Donna Dickerson’s heart would sink every time she’d wake up, turn on the faucet in her mobile home and hear the pipes gurgling.
Sometimes it would happen on a day when her mother, who is 86 and has dementia, had a doctor’s appointment and needed to bathe. Sometimes it would be on Thanksgiving or Christmas when family had come to stay.
“It was sickening, literally a headache and it disrupted everything,” she said. “Out of nowhere, the water would be gone, and we’d have no idea when it’d be back.”
While failures of big city water systems attract the attention, it’s small communities like Keystone, West Virginia that more often are left unprotected by destitute and unmaintained water providers. Small providers rack up roughly twice as many health violations as big cities on average, an analysis of thousands of records over the last three years by the Associated Press shows. In that time, small water providers violated the Safe Drinking Water Act’s health standards nearly 9,000 times. They were also frequently the worst performers. Federal law allows authorities to force changes on water utilities, but they rarely do, even for the worst offenders.
“We’re talking about things that we’ve known in drinking water for a century, that we have an expectation in this country that everybody should be afforded,” said Chad Seidel, president of a water consulting company.
The worst water providers can have such severe problems that residents are told they can’t drink the water. For ten solid years Dickerson and 175 neighbors in the tiny, majority Black community had to boil all their water. That length of time is nearly unheard of — such warnings usually last only for days.
The Safe Drinking Water Act was signed into law in 1974 and initially protected Americans against 22 contaminants, including arsenic. Nearly half a century later, evolving science has broadened the coverage to more than 90 substances, and strengthened standards.
The miracle is that most water systems keep up — 94% of them comply with health standards.
After years of problems, Keystone finally got hooked up to a new water system last December, McDowell Public Service District, which focuses on upgrading systems in coal communities. Deteriorating water mains were replaced. A non-proft called DigDeep helped pay to connect homes to the new infrastructure.
When a water utility doesn’t treat water properly or has high levels of a contaminant, states are supposed to enforce the law. They usually give communities time to fix problems, and often they do. If there is intransigence or delay, a state authority can escalate action and impose fines. Yet in many towns, that doesn’t go well; there is no money to pay the fines. Some places struggle year after year.
The EPA stresses the vast majority of systems do provide safe water. For those having trouble, the agency has increased technical assistance, inspections and enforcement. Those efforts have decreased the number of systems consistently committing health violations, according to Carol King, an attorney in the EPA Office of Enforcement and Compliance Assurance.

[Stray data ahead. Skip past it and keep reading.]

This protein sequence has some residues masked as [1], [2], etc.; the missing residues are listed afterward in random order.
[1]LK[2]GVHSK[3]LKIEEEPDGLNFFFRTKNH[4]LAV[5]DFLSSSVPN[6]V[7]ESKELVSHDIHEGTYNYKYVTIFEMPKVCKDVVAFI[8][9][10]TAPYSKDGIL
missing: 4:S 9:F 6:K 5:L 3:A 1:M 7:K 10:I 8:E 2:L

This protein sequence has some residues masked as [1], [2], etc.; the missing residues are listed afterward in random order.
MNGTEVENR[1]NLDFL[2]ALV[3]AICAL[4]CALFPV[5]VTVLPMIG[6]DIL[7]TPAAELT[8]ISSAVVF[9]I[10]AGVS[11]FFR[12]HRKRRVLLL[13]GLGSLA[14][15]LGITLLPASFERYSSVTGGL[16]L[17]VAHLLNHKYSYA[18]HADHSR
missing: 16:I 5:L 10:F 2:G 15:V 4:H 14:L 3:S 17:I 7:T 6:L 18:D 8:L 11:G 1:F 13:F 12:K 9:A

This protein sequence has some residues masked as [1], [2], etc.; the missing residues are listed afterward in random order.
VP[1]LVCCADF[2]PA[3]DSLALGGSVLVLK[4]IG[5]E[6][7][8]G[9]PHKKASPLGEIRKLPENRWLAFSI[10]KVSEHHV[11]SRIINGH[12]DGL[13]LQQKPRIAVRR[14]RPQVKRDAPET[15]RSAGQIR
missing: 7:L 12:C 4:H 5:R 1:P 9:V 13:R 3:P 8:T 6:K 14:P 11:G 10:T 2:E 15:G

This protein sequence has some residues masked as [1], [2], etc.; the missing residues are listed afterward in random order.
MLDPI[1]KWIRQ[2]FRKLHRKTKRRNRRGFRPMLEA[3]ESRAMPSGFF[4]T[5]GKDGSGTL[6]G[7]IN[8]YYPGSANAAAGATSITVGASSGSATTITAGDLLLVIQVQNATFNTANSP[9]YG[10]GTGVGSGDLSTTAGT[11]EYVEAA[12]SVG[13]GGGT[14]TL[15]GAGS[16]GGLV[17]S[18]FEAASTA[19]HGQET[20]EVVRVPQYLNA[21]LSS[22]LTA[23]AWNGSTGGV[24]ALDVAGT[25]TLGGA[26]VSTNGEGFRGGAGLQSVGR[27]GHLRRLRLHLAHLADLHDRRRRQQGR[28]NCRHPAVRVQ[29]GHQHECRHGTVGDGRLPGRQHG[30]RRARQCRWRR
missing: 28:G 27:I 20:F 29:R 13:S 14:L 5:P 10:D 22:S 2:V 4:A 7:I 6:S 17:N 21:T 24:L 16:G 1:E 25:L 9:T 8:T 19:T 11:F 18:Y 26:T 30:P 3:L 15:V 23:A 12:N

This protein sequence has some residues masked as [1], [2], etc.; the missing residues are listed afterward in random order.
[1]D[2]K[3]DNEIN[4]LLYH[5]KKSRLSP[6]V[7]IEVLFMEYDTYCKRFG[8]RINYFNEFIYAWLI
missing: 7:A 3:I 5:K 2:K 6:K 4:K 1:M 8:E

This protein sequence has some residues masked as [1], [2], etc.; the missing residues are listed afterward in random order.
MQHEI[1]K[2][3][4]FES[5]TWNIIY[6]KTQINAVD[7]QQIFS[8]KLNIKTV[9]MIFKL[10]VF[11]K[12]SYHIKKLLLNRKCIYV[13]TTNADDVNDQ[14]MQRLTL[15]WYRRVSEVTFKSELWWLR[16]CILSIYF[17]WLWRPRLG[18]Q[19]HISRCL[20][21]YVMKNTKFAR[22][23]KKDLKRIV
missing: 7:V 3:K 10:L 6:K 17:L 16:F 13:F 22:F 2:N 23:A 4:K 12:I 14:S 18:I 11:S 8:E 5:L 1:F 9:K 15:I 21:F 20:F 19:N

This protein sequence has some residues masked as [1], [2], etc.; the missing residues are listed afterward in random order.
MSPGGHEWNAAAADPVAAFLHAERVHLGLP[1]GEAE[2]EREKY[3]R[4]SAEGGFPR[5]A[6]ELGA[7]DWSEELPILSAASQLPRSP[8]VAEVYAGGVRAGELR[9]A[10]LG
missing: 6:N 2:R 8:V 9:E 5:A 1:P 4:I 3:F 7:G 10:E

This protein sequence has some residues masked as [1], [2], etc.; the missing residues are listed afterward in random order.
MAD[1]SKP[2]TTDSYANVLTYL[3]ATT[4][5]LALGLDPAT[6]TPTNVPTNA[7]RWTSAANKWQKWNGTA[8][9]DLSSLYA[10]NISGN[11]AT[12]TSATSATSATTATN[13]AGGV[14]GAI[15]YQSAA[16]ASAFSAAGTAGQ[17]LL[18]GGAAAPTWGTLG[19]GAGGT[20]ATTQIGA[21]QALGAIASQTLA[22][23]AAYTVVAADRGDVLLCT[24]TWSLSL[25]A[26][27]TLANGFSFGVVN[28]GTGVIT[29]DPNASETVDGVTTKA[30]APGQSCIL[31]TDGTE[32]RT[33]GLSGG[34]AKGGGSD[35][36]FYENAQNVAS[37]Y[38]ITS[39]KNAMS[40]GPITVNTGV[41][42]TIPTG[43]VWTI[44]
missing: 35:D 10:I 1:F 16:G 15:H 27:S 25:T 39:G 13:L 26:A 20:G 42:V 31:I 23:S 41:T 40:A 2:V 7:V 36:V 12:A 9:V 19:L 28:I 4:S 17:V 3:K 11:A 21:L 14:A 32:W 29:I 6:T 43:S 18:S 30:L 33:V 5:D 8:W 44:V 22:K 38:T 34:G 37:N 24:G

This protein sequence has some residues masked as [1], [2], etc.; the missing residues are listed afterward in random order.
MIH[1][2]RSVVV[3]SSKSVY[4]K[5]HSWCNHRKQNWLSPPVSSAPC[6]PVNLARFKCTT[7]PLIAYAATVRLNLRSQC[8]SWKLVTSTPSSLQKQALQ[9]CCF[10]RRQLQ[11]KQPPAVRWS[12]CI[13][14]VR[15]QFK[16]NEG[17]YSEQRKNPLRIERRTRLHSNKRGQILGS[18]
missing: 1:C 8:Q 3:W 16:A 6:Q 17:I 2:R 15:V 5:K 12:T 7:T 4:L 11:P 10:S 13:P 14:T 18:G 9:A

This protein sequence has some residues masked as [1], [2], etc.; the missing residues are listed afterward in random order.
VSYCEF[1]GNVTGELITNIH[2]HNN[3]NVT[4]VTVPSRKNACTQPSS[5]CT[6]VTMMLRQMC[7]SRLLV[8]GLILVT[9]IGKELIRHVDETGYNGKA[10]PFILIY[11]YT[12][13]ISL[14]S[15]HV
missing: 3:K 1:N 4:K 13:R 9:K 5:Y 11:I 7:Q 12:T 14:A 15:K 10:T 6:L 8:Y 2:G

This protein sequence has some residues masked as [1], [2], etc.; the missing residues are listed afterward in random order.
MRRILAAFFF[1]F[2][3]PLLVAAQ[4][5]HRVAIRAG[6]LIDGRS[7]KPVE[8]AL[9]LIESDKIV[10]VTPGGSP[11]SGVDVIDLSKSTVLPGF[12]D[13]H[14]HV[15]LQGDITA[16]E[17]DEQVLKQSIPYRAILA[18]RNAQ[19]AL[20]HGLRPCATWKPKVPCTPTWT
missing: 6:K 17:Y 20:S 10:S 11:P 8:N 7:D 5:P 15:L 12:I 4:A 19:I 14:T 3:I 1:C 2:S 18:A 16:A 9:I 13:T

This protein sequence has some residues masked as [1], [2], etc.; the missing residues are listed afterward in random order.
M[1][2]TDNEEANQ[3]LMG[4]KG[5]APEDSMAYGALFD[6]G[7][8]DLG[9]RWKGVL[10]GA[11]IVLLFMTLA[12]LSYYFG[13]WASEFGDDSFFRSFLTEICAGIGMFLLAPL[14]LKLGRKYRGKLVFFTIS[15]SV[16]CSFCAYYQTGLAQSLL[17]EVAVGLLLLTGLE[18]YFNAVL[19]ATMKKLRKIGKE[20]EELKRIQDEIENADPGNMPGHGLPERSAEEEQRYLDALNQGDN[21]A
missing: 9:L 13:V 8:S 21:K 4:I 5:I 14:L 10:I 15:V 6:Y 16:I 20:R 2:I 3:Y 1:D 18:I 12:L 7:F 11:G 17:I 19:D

The top concern of the water industry itself is funding for infrastructure, according to a survey.
Recruitment of professionals to run small water systems is one main issue. The largely white, male workforce is aging.
Earlier in his career, Tim Wilson, a water manager, spent time running the treatment plant in Wahpeton, Iowa, a community of just over 400 that expands when vacationers rush in during the summertime.
Small, rural communities have a “ridiculously hard” time recruiting certified operators, he said. Once they are trained, they can be lured away by better pay and benefits elsewhere.
The job demands can be heavy: in Wahpeton, Wilson not only ran the treatment plant, he plowed snow and testified as a zoning expert at local government meetings.
People in Ferriday, Louisiana had to get their water from the National Guard for four months back in 1999. The town’s water treatment plant, which had struggled to keep the water from turning brown, had completely failed. Those four months left a mark.
“I haven’t drunk the water since,” said Jameel Green, 42, who has lived in Ferriday most of his life. He now makes sure his two girls, ages 16 and eight, don’t drink the water either.
A new water treatment plant was supposed to fix Ferriday’s issues. But staff at the new plant struggled to find the right mix of chemicals, according to Rev. James Smith Sr., who was brought in to help with the issue. The state fined the town $455,265. No payment has been made. Rev. Smith said the water has improved significantly with increased testing and pilot studies.
Without a lot more money and more aggressive intervention in the worst places, experts say many Americans will continue to endure an expensive search for drinkable water, or else they’ll drink water that is potentially unsafe.
“In my view, this is a desperate problem,” said Manny Teodoro, a professor at the University of Wisconsin who focuses on public policy and water.
Phillis reported from Ferriday, Louisiana, and St. Louis. Fassett reported from Seattle.
The Associated Press receives support from the Walton Family Foundation for coverage of water and environmental policy. The AP is solely responsible for all content. For all of AP’s environmental coverage, visit https://apnews.com/hub/climate-and-environment
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